Big Think is a TED Talk wannabe, and like TED it frequently features videos that are pablum for shallow thinkers (it does run extended monologues with authors about their books on occasion which is why I follow it and which makes the rest of this post so ironic).
On Sunday, April 28, Big Think outdid itself with a 4 minute video titled “Want to get more from books? Stop reading them cover to cover.”
The general tenor of the video is captured by the thumbnail which features an opened book and text that reads “Blah Blah Blah.” Because the problem with books is all of those words.
In the video, Shane Parrish of Farnam Street laments that people start reading a book and sometimes stop. Parrish recommends a contradictory approach in which the reader is supposed to essentially skim or view only select chapters, and then “extract” the basic arguments of the book without the context of reading the entire book,
It’s your job to extract what you need out of the book. And I think that extracting what you need, you can just read the table of contents, read the introduction, maybe read the conclusion, and skim a little bit. And is this a book that I want to read in its entirety? And most of the time, the answer is going to be no. A lot of the books that are published today could easily be 20 to 40 pages. You would get everything that you need out of that book. So it’s a big waste of time to read it cover to cover. But if you want to extract the general principles from the book, or the sort of like argumentation that the author’s making, you don’t need to read every little anecdote that’s put in there, or every story about Billy and Bob. You just need to know what is the framework for this argumentation?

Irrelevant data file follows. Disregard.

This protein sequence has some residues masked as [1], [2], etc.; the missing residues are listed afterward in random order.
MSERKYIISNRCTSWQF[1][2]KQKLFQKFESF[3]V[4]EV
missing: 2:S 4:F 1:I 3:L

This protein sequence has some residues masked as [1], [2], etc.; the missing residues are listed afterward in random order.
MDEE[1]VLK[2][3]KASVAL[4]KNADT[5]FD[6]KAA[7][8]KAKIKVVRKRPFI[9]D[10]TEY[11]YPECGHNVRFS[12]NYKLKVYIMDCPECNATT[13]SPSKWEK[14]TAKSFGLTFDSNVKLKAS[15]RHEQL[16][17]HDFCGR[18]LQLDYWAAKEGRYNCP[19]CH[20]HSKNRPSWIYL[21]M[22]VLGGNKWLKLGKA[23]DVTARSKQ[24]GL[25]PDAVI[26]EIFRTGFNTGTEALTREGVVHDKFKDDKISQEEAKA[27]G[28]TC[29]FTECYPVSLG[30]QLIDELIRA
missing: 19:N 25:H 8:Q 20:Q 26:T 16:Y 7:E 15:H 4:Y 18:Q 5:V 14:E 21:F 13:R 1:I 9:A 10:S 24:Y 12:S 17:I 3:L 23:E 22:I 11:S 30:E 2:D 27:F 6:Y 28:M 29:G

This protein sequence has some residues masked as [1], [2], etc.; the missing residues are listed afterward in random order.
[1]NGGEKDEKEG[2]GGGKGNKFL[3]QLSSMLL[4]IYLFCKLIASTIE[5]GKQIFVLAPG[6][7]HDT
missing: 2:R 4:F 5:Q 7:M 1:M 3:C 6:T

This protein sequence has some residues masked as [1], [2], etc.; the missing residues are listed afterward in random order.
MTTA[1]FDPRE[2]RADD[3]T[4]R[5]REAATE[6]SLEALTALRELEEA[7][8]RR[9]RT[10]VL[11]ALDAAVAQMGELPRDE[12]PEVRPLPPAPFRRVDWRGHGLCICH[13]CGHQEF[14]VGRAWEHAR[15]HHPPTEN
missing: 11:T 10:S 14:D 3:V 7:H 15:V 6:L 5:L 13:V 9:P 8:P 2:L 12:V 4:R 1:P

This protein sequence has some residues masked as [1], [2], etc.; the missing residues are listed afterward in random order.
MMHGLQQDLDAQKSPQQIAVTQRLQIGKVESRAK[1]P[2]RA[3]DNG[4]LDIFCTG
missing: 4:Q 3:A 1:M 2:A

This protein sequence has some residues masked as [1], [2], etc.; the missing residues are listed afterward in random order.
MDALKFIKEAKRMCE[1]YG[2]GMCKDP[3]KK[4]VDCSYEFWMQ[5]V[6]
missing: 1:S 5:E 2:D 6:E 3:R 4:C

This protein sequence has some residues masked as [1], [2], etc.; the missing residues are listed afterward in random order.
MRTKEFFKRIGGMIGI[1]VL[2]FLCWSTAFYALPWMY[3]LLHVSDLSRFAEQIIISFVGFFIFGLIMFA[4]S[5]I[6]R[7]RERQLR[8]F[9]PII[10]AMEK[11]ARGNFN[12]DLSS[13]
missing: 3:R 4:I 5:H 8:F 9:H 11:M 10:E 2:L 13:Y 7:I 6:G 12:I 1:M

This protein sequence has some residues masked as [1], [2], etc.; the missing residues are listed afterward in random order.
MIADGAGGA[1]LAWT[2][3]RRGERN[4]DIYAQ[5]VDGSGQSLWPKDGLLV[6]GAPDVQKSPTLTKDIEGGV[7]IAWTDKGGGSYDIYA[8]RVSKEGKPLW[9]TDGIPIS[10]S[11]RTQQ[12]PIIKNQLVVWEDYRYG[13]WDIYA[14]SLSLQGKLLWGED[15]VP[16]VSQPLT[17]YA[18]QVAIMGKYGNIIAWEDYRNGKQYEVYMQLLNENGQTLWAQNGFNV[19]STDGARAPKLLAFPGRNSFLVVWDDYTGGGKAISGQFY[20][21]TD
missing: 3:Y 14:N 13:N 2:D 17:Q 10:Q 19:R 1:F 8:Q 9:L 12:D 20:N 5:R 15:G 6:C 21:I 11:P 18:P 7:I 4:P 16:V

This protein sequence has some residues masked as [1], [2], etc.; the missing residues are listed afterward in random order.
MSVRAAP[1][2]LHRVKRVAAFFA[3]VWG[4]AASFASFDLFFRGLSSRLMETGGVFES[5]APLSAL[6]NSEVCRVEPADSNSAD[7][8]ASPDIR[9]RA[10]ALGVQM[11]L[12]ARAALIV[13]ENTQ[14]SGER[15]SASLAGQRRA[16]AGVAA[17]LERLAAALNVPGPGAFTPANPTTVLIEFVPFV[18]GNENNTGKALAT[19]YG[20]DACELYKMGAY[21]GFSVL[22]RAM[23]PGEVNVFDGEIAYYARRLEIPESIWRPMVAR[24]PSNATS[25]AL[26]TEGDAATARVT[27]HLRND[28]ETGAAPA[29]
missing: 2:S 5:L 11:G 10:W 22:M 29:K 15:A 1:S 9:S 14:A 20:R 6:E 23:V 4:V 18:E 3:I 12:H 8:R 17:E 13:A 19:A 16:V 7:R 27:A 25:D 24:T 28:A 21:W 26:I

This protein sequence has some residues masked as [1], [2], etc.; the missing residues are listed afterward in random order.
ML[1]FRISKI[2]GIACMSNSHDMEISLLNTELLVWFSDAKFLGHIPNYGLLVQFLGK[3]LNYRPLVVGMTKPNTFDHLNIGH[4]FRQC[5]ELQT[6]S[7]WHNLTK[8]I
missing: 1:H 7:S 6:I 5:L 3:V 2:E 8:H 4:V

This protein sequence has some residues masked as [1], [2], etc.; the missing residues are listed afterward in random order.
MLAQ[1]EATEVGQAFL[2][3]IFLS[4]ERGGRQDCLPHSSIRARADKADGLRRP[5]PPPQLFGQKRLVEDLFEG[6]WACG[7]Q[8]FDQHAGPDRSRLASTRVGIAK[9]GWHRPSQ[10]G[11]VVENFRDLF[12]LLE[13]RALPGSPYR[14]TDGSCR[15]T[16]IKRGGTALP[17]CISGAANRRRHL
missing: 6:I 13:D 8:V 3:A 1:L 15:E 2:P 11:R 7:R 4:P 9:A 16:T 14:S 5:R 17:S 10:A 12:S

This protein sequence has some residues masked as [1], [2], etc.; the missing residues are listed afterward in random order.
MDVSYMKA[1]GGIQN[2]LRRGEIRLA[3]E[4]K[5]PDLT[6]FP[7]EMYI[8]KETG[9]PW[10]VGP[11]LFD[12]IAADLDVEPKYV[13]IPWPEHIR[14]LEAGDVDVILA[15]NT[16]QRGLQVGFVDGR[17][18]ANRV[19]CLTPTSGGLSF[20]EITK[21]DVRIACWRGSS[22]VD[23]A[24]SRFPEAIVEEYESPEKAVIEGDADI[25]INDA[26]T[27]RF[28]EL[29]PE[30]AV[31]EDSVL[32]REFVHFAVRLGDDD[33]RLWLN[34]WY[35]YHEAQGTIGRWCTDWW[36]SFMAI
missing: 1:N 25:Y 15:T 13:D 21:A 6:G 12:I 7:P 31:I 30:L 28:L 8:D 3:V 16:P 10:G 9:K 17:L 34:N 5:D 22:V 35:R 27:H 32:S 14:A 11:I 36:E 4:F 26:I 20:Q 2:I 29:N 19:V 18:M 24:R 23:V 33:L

Okay, first you don’t obviously need to read all books cover to cover. As someone pointed out in the YouTube comments, no one expects to read a cookbook from cover to cover, for example.
And, frankly, the sort of books that Parrish cites as examples–the poorly written and often nonsensical guides to “leadership”–may be the sort of books that are shallow enough that the best approach to reading them is, in fact, not to read them at all.
But there is value in reading books that goes well beyond trying to find the handful of pages that could be pulled out of context for a listicle or series of bullet points to add to yet another mini-manifesto. Understanding and even struggling with the nuances of an extended argument is an important part of learning and understanding.
The claim that you can get the same thing out of a serious book with a brief skim and maybe a chapter is the intellectual equivalent of thinking you’re going to be in top physical shape using nothing but one of those 7 minute workout apps.
There isn’t one weird trick. There aren’t just three easy steps. There are no shortcuts.
Buffy the Vampire Slayer: Slayer Stats is a 128 page filled with an infographic-style look at the world of BTVS.
This “unofficial history” of Magic: The Gathering has one of the more clever book titles I’ve seen in a long time.
Generation Decks tells the story of the mould-breaking fantasy card game, Magic: The Gathering. The brainchild of misfit maths genius Richard Garfield, Magic combines complex gameplay with collectability. When it came out in 1993 it transformed the lives of quiet braniacs who had longed for a way to connect and compete. It made millionaires of its creators, and it kick-started the era of professional gaming.
Titus Chalk tells the game’s story – from its humble origins to its continued success in today’s digital age. Prepare to meet Generation Decks, a community like no other.